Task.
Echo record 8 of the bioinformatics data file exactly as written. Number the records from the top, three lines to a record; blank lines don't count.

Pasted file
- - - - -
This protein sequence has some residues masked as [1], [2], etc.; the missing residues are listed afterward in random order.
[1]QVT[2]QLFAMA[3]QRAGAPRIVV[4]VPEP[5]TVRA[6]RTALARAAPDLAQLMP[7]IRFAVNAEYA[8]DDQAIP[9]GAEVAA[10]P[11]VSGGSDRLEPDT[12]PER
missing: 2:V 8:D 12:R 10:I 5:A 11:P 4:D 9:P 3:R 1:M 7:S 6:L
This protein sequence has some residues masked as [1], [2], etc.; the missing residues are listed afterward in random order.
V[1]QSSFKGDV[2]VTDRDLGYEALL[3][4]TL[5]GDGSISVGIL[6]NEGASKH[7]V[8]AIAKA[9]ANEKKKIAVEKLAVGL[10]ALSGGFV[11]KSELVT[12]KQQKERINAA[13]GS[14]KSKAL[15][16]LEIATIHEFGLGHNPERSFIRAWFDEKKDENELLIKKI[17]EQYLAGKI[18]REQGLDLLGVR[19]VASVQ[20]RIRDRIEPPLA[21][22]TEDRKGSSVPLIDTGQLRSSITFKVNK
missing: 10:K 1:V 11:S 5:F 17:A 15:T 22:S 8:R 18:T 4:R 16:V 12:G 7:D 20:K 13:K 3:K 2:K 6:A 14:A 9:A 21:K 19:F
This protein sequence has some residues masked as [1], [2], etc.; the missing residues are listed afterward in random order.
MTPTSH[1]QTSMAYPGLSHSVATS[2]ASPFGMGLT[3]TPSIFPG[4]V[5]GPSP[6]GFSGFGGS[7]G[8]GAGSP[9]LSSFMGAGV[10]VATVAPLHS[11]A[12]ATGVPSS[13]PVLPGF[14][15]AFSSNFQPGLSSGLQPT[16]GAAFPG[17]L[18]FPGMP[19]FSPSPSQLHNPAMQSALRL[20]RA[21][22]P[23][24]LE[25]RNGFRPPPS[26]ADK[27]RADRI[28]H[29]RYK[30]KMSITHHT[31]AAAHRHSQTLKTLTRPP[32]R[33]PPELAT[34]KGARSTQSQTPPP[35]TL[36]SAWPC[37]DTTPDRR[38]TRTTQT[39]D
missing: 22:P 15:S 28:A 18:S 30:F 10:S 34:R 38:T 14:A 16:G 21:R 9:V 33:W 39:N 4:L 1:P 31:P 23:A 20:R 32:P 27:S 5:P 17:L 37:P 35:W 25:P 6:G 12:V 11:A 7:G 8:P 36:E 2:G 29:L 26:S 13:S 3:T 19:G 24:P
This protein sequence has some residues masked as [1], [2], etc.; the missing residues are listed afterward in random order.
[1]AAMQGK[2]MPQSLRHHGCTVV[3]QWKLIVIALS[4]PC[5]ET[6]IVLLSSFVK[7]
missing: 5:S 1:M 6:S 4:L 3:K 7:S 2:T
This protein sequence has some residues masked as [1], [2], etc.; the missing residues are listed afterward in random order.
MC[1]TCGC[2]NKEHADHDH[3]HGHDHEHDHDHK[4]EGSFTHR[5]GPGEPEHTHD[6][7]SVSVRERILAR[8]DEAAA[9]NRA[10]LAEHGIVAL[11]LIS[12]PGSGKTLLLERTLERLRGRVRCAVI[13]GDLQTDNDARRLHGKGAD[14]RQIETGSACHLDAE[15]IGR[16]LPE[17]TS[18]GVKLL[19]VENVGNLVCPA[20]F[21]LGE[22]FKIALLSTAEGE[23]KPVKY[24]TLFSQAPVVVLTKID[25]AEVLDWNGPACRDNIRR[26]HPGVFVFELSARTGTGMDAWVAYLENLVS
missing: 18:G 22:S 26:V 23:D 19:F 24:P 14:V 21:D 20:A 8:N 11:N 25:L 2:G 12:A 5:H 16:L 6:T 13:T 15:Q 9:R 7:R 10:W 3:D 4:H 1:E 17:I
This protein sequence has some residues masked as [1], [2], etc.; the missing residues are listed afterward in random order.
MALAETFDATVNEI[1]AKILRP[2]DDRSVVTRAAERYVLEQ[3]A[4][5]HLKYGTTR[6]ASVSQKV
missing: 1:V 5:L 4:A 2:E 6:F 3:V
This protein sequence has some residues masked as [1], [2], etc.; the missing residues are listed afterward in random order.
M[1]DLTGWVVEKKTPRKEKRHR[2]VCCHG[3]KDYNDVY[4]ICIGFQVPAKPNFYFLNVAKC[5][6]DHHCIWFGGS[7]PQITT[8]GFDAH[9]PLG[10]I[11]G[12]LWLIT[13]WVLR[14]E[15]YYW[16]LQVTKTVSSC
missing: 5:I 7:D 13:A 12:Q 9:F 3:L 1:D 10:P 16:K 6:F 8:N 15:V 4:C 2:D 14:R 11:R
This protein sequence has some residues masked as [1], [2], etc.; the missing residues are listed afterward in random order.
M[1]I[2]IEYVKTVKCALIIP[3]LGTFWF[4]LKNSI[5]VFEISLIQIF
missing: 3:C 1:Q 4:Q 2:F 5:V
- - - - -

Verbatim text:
This protein sequence has some residues masked as [1], [2], etc.; the missing residues are listed afterward in random order.
M[1]I[2]IEYVKTVKCALIIP[3]LGTFWF[4]LKNSI[5]VFEISLIQIF
missing: 3:C 1:Q 4:Q 2:F 5:V